2. Is the final sentence of the first paragraph correct.? How can the 88 appropriation be used to pay 89 net realized losses.?

It can't. However, CCC's financial statements represent that CCC applied an unobligated balance from its 88 appropriation against its 89 losses. During our inquiry into CCC's authority to carry over the 88 funds, we found that CCC had actually fully expended its 1988 appropriation to pay off Treasury debt. Our memo addresses CCC's authority to use the entire appropriation to pay debt, and not the fact that CCC misstated the use of the appropriation on its financial statements. We have clarified this point in the memo.

We are available to discuss this further with you if you desire.

/1/ Purpose limitations restrict obligations to those meeting an authorized use of the appropriation. 31 U.S.C. Sec. 1301(a). Time limitations require that obligations only pay for agency expenses properly incurred during (or meet the bona fide need of) the time period that the appropriation is available to be obligated. 31 U.S.C. Sec. 1502. Amount limitations restrict the aggregate level of obligations to the total amount appropriated. 31 U.S.C. Sec. 1341(a)(1)(A).

/2/ CCC's "Operating Expense" appropriation also contained a proviso stating that "such provisions shall not interfere with the Commodity Credit Corporation's discharge of its corporate responsibilities. ..." Pub.L. No. 100-202, 101 Stat. at 1329-336. This proviso cannot be said to override the amount and purpose limitations applicable to the appropriation. There is an "elementary canon of statutory construction that a statute should be interpreted so as not to render one part inoperative." Colautti v. Franklin, 439 U.S. 379, 392 (1979). Both GAO and the Department of Agriculture have interpreted the proviso to be consistent with the limitations. 67 Comp.Gen. 332, 335 and n. 3 (1988). The Comptroller General previously interpreted the proviso to mean that if CCC exhausted the enacted appropriations, CCC remained authorized under other law to use its assets or borrowing authority to pay the types of expenses included in the 17 line items. Id. Thus, the proviso would allow CCC to incur obligations in excess of the amounts appropriated for each line item, but CCC would be prohibited from financing those obligations with unobligated amounts from other line items.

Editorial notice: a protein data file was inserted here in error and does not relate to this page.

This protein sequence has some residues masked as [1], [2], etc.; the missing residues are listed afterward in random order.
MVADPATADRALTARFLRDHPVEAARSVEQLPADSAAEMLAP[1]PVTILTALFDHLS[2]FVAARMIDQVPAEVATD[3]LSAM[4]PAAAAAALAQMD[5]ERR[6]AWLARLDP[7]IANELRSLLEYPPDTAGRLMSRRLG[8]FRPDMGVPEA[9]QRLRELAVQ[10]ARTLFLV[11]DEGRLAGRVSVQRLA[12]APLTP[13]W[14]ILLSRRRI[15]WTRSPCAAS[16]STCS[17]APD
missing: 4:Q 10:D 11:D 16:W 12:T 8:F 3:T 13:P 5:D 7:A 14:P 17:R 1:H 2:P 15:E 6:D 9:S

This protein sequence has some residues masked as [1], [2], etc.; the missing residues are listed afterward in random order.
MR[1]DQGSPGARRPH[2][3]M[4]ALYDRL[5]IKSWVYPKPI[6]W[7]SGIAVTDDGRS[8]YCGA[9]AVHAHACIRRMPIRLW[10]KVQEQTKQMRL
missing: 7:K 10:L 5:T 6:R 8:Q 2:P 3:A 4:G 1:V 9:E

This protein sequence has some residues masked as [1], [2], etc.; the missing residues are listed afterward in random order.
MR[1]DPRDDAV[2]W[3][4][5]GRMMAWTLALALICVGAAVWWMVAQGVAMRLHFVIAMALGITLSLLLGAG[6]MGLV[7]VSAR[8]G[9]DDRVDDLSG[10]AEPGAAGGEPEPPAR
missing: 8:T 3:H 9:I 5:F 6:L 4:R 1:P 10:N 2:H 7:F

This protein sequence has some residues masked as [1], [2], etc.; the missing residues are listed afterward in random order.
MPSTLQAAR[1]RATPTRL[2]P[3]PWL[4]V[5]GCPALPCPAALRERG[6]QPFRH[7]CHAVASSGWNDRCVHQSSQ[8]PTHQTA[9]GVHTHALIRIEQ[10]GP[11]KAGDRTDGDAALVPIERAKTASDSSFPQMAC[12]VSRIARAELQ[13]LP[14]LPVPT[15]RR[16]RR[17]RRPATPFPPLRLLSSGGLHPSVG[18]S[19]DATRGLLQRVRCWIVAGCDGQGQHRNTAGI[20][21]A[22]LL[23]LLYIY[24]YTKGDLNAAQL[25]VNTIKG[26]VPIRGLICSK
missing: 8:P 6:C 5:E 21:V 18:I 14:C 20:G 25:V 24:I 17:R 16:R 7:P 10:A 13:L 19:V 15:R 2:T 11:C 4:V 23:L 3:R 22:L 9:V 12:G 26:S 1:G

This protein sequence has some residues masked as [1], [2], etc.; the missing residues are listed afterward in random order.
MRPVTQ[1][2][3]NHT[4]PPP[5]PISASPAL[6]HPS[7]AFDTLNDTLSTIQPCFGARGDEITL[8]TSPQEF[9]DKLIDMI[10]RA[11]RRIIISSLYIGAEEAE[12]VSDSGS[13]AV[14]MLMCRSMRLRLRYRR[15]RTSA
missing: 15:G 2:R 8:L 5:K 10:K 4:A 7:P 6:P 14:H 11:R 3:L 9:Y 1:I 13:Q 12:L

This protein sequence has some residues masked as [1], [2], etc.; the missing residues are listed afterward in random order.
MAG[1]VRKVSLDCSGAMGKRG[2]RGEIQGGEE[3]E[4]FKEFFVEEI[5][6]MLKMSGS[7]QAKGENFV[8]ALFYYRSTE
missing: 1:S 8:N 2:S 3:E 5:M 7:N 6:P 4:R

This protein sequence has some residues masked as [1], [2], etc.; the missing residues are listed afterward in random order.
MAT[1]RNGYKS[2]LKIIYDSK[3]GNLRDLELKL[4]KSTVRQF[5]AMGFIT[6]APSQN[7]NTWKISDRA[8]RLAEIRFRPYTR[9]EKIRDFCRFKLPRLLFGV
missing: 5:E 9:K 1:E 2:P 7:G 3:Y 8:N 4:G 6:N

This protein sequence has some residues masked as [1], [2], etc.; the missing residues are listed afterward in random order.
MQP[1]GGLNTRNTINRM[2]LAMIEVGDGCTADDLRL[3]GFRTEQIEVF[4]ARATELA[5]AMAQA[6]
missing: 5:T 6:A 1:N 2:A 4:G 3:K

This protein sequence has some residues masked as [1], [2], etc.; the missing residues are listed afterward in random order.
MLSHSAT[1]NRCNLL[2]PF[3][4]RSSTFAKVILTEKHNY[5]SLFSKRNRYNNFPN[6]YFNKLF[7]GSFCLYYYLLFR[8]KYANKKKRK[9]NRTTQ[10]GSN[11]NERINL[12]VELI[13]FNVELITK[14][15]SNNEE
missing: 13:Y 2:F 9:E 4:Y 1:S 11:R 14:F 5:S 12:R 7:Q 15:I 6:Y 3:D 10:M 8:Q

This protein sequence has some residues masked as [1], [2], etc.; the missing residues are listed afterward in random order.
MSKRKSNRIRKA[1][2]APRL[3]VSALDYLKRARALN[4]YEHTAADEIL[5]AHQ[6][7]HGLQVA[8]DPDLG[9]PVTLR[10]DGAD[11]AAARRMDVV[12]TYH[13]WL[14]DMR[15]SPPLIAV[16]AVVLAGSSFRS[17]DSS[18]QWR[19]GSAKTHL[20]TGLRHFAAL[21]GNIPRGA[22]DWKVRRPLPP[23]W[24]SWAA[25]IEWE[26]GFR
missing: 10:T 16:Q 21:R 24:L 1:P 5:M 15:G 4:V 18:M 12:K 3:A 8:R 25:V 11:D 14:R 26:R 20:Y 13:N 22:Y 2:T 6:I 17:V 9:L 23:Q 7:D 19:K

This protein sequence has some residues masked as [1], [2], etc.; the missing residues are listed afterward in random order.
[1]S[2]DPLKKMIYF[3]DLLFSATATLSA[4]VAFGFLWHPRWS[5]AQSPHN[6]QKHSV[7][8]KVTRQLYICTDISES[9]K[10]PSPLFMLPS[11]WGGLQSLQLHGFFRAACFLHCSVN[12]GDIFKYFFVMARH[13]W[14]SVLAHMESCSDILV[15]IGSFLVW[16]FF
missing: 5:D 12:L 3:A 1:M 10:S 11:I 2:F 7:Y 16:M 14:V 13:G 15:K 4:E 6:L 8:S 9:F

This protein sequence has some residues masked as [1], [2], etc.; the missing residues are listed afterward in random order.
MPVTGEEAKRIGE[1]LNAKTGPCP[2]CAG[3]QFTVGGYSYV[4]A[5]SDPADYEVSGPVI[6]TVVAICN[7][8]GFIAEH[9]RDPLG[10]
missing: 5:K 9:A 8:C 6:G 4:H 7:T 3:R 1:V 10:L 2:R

/3/ We also do not object to CCC's use of the $126 million appropriated for the Wool and Mohair program and the $1.4 billion appropriated for prior year losses to pay outstanding Treasury debt. These appropriations were given to make repayments to the Treasury for borrowings CCC used to finance prior year activities.